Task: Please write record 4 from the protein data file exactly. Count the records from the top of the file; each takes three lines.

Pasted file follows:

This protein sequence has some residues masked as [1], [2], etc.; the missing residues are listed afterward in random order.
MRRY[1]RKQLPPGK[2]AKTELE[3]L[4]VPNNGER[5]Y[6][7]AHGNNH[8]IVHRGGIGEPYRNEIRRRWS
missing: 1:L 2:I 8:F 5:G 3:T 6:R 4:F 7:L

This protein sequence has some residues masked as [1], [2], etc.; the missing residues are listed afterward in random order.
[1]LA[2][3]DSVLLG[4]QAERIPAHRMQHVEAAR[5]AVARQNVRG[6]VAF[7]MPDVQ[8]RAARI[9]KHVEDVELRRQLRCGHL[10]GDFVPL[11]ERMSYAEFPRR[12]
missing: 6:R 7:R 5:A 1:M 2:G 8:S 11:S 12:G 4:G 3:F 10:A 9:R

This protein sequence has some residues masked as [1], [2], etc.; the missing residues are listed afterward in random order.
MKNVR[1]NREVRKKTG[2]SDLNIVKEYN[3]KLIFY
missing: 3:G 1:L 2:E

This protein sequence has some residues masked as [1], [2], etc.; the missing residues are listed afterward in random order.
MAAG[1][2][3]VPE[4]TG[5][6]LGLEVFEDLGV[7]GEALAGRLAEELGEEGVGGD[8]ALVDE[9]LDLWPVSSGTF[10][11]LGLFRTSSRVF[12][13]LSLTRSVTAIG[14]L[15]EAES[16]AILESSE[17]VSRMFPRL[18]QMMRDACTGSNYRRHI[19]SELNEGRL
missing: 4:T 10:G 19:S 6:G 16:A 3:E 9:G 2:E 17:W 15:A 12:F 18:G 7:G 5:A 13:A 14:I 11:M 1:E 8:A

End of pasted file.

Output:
This protein sequence has some residues masked as [1], [2], etc.; the missing residues are listed afterward in random order.
MAAG[1][2][3]VPE[4]TG[5][6]LGLEVFEDLGV[7]GEALAGRLAEELGEEGVGGD[8]ALVDE[9]LDLWPVSSGTF[10][11]LGLFRTSSRVF[12][13]LSLTRSVTAIG[14]L[15]EAES[16]AILESSE[17]VSRMFPRL[18]QMMRDACTGSNYRRHI[19]SELNEGRL
missing: 4:T 10:G 19:S 6:G 16:A 3:E 9:G 2:E 17:W 15:A 12:F 18:G 7:G 5:A 13:A 14:I 11:M 1:E 8:A